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Letter
Coagulation concerns in patients with COVID-19 proposed for regional anesthesia
  1. Angela Barbosa Mendes1,
  2. Constança Penedos1,
  3. Luísa Vaz Rodrigues1,
  4. Joana Santos Varandas1,
  5. Neusa Lages1 and
  6. Humberto Machado1,2
  1. 1 Serviço de Anestesiologia, Centro Hospitalar Universitário do Porto EPE, Porto, Portugal
  2. 2 Instituto de Ciências Biomédicas Abel Salazar, Universidade do Porto, Porto, Portugal
  1. Correspondence to Angela Barbosa Mendes, Serviço de Anestesiologia, Centro Hospitalar Universitário do Porto EPE, Porto 4099-001, Portugal; angelaisabelmendes{at}hotmail.com

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To the Editor

Recently, we published practice recommendations about regional anesthesia in patients with suspected or confirmed COVID-19.1 Many anesthesiogists have embraced regional anesthetic techniques during the COVID-19 crisis due it presumed physiological benefits as well as possible reductions in transmission risks. There may be some unique characteristics of the coagulation state of patients with COVID-19 that we thought merited a communication.

Mild thrombocytopenia is common in the affected population, but platelet count is rarely less than 100,000/mL.2 Around 20%–55% of hospitalized patients for COVID-19 have laboratory evidence of coagulopathy, namely elevated D-dimer concentrations (≥2 times above normal range), mildly prolonged prothrombin time (1–3 s prolongation above normal range) and, in late disease, decreased fibrinogen levels (<2 g/L (5.88 µmol/L)).2 Indeed, coagulopathy correlates with severity of disease.2 Therefore, preoperative platelet count and coagulation assays should be considered for all patients scheduled for neuraxial or profound blocks, with postoperative re-testing if a perineural catheter is used in the previous locations.1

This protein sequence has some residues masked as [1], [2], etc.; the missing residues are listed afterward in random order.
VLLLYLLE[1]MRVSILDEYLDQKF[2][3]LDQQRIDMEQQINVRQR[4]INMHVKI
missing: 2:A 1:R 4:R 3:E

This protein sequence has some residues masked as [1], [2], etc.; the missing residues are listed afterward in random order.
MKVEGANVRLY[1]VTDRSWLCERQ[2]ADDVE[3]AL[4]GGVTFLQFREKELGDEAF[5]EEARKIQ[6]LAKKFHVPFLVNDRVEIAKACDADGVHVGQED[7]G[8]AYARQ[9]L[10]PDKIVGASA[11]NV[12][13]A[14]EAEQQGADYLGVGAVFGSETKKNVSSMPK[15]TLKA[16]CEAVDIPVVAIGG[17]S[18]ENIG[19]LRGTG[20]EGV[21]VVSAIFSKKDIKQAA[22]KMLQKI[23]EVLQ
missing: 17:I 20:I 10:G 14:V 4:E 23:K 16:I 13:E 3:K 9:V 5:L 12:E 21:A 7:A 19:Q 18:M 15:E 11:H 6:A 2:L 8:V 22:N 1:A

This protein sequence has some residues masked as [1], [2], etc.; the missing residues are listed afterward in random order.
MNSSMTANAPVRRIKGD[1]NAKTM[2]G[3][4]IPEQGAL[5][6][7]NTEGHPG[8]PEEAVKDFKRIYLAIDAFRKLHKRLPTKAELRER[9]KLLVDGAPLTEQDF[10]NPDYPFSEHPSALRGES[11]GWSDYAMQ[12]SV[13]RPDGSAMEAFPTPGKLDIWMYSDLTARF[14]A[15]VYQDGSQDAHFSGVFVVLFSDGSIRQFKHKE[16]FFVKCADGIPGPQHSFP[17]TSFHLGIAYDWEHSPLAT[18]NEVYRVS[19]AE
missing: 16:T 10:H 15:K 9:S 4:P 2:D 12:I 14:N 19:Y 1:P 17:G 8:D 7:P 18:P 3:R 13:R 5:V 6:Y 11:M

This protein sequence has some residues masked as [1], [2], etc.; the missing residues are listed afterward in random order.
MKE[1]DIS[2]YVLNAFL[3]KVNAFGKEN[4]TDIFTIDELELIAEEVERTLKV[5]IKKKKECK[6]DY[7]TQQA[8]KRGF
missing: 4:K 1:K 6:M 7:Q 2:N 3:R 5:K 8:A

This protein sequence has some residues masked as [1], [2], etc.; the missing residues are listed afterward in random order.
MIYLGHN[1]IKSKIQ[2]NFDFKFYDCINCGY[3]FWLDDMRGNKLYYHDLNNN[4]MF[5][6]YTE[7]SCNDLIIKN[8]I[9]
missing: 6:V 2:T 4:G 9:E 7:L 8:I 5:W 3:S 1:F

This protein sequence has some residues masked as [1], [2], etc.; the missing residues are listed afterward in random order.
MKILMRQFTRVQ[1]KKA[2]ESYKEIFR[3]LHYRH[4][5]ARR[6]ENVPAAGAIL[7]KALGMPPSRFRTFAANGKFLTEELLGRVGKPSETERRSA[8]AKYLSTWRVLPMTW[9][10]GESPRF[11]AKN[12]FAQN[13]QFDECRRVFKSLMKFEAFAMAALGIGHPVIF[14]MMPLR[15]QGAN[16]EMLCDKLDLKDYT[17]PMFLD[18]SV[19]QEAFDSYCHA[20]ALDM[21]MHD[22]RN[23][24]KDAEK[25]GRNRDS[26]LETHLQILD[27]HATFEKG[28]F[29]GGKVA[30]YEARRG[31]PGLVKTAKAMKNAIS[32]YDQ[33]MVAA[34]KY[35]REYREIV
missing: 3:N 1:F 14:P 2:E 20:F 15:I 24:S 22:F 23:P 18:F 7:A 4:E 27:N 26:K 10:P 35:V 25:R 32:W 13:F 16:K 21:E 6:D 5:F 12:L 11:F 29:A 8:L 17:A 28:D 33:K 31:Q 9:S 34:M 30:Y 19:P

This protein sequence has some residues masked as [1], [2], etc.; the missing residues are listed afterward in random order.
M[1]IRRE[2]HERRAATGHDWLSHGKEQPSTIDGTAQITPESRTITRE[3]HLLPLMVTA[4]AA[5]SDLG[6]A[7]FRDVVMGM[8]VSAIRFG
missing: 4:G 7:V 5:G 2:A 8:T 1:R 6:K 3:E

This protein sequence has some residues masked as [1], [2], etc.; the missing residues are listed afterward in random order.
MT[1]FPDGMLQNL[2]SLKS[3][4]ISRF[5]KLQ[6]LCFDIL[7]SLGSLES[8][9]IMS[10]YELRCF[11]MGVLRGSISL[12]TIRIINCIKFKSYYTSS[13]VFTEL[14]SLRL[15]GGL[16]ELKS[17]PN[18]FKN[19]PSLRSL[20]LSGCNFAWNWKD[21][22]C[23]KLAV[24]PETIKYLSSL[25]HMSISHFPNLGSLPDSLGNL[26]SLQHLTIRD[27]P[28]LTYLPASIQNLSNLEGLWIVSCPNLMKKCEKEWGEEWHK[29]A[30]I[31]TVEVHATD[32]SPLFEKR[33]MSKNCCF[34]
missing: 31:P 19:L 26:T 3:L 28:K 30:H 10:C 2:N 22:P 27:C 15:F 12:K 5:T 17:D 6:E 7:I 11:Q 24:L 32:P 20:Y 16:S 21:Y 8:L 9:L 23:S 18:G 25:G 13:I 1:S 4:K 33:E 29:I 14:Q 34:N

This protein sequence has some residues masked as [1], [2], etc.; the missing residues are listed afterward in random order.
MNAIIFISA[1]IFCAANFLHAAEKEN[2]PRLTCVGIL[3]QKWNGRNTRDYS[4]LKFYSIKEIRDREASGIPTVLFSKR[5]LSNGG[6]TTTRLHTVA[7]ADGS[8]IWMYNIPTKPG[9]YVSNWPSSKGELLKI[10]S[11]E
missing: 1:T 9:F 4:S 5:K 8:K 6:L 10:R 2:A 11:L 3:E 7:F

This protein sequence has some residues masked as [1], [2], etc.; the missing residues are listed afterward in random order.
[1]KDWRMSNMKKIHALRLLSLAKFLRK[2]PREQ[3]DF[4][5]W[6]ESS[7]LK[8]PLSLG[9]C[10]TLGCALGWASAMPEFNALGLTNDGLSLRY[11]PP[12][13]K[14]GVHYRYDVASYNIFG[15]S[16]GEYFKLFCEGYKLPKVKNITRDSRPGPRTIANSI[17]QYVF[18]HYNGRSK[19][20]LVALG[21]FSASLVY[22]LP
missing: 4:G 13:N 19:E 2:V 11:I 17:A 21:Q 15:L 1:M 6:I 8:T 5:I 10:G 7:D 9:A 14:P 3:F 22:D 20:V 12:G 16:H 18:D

A platelet count above 75,000/mL is an acceptable level for performing neuraxial techniques in obstetric patients.3 In select circumstances of obstetric anesthesia, platelet count between 50 and 80,000/mL may still allow neuraxial block.3 The platelet count threshold for lumbar puncture is substantially below and the risk of spinal hematoma is very low in oncology patients.3 Since a thinner needle is used and no catheter is placed at the epidural space, the risk of spinal hematoma after spinal anesthesia seems to be lower than after epidural catheterization.3

When neuraxial procedure is considered desirable, thromboelastography may be useful in patients with worrisome thrombocytopenia.3 In these cases, the decision to proceed with spinal anesthesia is a balance between benefits and risks for the patient.3

COVID-19 coagulopathy seems to be prothrombotic.2 In the absence of a contraindication, inpatients infected with COVID-19 should receive thromboembolic prophylaxis, with some evidence supporting low molecular weight heparin for pregnant women with confirmed COVID-19 even at home.2 4 Standard regional anesthesia precautions are in order for starting and stopping anti-coagulation.5

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Footnotes

  • Contributors All authors discussed the topics included on this letter. All authors contributed to scientific rigor and writing of this work. NL and HM supervised the work.

  • Funding The authors have not declared a specific grant for this research from any funding agency in the public, commercial or not-for-profit sectors.

  • Competing interests None declared.

  • Patient consent for publication Not required.

  • Provenance and peer review Not commissioned; internally peer reviewed.

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